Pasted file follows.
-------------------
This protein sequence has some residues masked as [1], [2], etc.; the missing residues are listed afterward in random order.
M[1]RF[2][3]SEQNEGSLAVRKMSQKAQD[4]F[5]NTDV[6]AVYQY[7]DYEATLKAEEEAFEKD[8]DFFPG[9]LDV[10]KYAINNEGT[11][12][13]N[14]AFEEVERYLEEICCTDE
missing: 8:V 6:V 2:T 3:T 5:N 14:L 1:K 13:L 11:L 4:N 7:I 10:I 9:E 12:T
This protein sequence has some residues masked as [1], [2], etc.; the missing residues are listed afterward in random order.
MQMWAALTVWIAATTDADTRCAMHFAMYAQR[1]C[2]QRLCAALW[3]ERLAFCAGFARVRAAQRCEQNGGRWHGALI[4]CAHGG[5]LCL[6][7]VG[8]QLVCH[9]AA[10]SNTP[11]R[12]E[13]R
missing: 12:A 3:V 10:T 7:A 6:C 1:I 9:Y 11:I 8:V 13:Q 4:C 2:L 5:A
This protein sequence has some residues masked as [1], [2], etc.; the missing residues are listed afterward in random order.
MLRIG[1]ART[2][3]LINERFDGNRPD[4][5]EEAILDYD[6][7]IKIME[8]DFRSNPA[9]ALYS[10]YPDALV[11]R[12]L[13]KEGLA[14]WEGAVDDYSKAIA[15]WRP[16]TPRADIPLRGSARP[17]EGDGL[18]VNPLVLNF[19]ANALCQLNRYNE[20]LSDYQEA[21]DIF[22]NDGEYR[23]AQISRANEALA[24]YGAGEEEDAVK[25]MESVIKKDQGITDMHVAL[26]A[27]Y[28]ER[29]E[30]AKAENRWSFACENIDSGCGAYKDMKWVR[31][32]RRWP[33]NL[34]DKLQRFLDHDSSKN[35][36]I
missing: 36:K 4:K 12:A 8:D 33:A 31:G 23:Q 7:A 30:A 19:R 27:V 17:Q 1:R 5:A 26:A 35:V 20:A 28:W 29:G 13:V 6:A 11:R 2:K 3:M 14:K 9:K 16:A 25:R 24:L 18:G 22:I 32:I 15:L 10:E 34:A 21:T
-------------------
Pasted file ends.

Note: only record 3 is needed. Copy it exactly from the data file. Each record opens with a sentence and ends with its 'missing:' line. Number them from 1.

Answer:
This protein sequence has some residues masked as [1], [2], etc.; the missing residues are listed afterward in random order.
MLRIG[1]ART[2][3]LINERFDGNRPD[4][5]EEAILDYD[6][7]IKIME[8]DFRSNPA[9]ALYS[10]YPDALV[11]R[12]L[13]KEGLA[14]WEGAVDDYSKAIA[15]WRP[16]TPRADIPLRGSARP[17]EGDGL[18]VNPLVLNF[19]ANALCQLNRYNE[20]LSDYQEA[21]DIF[22]NDGEYR[23]AQISRANEALA[24]YGAGEEEDAVK[25]MESVIKKDQGITDMHVAL[26]A[27]Y[28]ER[29]E[30]AKAENRWSFACENIDSGCGAYKDMKWVR[31][32]RRWP[33]NL[34]DKLQRFLDHDSSKN[35][36]I
missing: 36:K 4:K 12:A 8:D 33:A 31:G 23:Q 7:A 30:A 19:R 27:V 17:Q 1:R 5:A 26:A 35:V 20:A 28:W 29:G 13:V 6:A 11:R 2:K 3:M 14:K 9:K 16:A 25:R 24:L 18:G 22:I 32:I 15:L 10:E 34:A 21:T